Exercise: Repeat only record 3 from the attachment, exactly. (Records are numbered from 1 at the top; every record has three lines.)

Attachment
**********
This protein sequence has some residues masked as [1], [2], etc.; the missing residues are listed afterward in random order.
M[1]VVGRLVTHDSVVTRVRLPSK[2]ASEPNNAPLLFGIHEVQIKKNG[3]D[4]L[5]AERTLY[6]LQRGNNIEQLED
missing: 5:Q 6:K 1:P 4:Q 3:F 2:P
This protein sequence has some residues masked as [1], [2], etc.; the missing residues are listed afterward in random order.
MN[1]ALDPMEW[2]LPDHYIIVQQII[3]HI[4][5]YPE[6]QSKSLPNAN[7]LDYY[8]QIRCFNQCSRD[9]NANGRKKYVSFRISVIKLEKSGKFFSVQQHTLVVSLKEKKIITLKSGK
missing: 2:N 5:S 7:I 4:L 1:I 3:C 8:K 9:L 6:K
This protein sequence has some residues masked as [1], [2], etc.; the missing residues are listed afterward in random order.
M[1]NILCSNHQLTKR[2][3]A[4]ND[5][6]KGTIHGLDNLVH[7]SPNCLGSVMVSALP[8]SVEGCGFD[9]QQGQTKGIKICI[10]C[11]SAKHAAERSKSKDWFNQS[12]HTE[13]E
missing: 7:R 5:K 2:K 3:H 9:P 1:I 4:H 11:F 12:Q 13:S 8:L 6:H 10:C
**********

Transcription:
This protein sequence has some residues masked as [1], [2], etc.; the missing residues are listed afterward in random order.
M[1]NILCSNHQLTKR[2][3]A[4]ND[5][6]KGTIHGLDNLVH[7]SPNCLGSVMVSALP[8]SVEGCGFD[9]QQGQTKGIKICI[10]C[11]SAKHAAERSKSKDWFNQS[12]HTE[13]E
missing: 7:R 5:K 2:K 3:H 9:P 1:I 4:H 11:F 12:Q 13:S 8:L 6:H 10:C